Also, it’s such an awfully pretty
cake, much like San Francisco was today. I will never, ever fail to thrill to the sight of the Pacific Ocean gleaming and glinting away in the early morning, the air fresh and cool and full of the day’s promise, no matter how long I live here. I do so swear. Although I was inside for too much of it it was a gift of a day, sweet and sparkling — a lot, in fact, like this cake.
Lemon Layer Cake with Blackberries and Jam, adapted from marthastewart.com
1 1/2 cups cake flour (not self-rising), sifted
1 tablespoon baking powder
1/2 teaspoon salt
1/2 cup plus 2 tablespoons granulated sugar
1/2 cup skim milk
1/3 cup canola oil
1 1/2 teaspoons pure vanilla extract
Finely grated zest of 1 lemon, plus 1 teaspoon fresh lemon juice
4 large egg whites, room temperature
1 tablespoon confectioners’ sugar
1 1/2 cups blackberry jam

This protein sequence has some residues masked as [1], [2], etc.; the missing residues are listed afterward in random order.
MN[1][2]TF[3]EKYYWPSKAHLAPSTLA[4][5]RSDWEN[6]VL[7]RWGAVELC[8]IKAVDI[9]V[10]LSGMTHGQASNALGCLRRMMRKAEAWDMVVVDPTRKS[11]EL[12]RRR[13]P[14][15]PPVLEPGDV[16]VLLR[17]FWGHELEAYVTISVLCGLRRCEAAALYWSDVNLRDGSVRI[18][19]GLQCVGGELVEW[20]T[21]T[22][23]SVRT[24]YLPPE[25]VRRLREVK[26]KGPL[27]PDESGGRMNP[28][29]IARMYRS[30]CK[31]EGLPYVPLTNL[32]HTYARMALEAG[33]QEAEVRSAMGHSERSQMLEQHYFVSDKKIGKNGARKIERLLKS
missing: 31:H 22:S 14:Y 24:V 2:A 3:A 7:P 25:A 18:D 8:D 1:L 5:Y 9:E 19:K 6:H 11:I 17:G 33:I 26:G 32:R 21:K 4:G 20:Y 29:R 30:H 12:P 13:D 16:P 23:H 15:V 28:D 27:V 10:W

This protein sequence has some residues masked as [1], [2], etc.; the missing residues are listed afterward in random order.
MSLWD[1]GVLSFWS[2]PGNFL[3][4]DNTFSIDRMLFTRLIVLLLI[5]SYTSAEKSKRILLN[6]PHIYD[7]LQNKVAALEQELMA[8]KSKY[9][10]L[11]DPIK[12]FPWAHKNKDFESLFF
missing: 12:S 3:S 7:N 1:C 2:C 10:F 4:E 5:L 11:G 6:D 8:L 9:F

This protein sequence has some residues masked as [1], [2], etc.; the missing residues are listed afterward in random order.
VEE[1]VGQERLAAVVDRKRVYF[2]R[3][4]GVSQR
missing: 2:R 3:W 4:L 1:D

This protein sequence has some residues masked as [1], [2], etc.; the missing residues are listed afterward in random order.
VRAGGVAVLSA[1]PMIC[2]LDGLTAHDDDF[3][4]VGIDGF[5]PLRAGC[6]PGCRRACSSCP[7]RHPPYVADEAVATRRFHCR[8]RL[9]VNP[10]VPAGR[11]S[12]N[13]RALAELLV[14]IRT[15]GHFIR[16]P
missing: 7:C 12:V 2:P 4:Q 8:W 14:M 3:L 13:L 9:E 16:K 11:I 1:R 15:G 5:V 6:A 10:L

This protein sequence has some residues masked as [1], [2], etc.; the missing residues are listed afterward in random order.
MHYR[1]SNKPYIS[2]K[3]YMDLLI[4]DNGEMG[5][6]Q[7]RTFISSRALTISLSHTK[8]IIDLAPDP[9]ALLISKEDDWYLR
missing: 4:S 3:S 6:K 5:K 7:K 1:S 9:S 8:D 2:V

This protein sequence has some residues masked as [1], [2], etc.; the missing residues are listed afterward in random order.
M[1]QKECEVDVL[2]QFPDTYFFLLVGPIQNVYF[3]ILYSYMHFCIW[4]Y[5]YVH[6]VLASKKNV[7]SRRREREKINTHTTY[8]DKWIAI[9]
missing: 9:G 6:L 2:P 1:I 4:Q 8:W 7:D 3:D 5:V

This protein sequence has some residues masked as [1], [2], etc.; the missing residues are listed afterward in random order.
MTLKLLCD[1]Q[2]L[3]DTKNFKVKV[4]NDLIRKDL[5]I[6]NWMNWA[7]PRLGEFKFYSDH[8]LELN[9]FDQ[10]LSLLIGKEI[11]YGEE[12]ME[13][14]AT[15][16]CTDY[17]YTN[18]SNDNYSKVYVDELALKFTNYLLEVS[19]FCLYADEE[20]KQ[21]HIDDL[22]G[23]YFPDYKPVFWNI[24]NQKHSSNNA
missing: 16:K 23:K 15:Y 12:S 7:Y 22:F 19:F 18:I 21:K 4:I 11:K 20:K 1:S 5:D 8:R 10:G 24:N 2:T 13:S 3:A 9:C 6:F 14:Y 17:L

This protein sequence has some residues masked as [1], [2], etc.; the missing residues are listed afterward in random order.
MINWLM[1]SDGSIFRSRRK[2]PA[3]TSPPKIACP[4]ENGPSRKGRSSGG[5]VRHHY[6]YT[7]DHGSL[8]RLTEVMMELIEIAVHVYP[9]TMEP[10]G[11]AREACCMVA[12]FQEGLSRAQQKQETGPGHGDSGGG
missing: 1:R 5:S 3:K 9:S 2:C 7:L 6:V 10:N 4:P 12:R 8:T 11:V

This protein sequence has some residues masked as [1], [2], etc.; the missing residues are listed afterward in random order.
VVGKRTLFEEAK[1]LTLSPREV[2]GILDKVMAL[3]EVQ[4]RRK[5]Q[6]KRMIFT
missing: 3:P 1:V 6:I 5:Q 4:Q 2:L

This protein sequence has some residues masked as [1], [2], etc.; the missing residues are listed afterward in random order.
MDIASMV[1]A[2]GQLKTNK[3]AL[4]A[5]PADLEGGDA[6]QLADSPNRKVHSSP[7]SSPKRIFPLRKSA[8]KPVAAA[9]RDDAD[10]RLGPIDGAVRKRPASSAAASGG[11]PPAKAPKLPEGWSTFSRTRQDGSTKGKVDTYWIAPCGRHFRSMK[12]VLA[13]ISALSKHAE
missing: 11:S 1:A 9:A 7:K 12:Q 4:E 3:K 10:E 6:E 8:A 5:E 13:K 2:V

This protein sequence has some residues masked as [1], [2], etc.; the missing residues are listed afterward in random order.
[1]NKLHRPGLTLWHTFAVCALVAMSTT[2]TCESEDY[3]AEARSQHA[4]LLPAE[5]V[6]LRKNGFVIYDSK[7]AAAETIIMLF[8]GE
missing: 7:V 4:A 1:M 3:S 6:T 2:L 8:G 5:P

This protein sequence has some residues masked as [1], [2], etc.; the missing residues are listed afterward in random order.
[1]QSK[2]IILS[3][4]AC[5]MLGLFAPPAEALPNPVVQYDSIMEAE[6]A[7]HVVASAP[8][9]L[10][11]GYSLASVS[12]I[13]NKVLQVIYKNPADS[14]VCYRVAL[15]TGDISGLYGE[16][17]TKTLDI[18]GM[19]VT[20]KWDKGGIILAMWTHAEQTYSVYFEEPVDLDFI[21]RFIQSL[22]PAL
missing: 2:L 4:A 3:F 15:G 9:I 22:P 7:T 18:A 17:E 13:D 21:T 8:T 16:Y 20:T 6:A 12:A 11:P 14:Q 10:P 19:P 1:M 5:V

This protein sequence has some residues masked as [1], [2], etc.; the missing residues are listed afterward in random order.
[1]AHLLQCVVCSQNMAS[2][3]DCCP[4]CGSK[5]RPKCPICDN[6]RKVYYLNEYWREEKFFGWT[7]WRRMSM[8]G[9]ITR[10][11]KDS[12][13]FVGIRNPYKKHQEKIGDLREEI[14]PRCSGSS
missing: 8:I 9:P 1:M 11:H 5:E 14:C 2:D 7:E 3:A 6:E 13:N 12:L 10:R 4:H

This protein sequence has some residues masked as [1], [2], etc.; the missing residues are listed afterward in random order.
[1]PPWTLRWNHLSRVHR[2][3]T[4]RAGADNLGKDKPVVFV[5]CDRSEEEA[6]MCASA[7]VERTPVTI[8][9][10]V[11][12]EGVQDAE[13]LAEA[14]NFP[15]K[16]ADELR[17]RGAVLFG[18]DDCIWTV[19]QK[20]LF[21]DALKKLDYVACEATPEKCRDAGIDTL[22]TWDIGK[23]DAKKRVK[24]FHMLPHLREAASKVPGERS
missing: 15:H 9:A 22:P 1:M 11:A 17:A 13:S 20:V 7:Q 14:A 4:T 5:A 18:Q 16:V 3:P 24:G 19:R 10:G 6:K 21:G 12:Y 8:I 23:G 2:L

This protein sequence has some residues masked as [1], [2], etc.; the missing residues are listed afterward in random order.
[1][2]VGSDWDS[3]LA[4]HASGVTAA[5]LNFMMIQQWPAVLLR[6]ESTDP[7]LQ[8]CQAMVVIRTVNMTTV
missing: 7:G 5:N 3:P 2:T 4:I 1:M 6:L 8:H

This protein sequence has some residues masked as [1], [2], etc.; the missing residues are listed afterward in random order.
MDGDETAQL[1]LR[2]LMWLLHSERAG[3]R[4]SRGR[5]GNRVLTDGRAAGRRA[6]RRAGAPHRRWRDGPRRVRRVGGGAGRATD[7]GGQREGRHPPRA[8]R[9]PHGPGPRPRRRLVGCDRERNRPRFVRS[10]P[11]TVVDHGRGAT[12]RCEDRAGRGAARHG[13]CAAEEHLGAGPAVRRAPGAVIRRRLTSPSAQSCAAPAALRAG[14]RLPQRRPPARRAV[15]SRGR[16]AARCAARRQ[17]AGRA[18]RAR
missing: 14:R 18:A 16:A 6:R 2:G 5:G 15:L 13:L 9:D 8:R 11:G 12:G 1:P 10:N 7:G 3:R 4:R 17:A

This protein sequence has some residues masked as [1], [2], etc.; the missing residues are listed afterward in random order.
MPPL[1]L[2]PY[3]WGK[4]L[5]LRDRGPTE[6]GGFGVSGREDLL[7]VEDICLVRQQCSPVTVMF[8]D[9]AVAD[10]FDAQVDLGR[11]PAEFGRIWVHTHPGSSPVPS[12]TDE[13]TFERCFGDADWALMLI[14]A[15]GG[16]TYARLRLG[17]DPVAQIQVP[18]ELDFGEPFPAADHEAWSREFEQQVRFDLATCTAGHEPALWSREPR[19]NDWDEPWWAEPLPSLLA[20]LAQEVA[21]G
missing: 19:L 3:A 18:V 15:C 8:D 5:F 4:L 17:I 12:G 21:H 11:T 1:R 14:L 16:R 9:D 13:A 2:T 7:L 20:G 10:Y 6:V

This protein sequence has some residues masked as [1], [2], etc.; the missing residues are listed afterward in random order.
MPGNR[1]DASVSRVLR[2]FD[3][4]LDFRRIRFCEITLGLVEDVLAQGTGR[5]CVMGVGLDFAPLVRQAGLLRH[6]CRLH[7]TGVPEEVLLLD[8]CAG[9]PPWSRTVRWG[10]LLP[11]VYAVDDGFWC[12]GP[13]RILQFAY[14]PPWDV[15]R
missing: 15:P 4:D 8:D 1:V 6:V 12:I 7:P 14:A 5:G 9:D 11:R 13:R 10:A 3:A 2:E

1 pint blackberries
Preheat oven to 350 degrees. Grease two 8-by-1 1/2-inch round cake pans. Line bottoms with parchment paper. Grease and flour parchment.
Sift together flour, baking powder and salt into a medium bowl; set aside. Whisk together 1/4 cup sugar, the milk, oil, vanilla, lemon zest, and lemon juice in a large bowl; set aside.
Put egg whites into the bowl of an electric mixer fitted with the whisk attachment. Beat on medium speed until foamy. Raise speed to medium-high. Gradually add remaining 1/4 cup plus 2 tablespoons sugar, beating until stiff peaks form.
Add half of the flour mixture to the milk mixture; whisk until smooth. Fold in remaining flour mixture in 3 batches, alternating with the egg white mixture. Divide batter among prepared pans. Bake, rotating pans halfway through, until a cake tester inserted into centers comes out clean, about 18 minutes. Let cool on a wire rack for 10 minutes. Turn out cakes onto rack. Remove parchment; reinvert. Let cool completely.
Cut each cake in half horizontally. Set untrimmed bottom layer on a serving plate; spread with 1/2 cup jam. Repeat with trimmed halves for second and third layers. Top with untrimmed top layer. Dust with confectioners’ sugar and arrange the blackberries around the cake.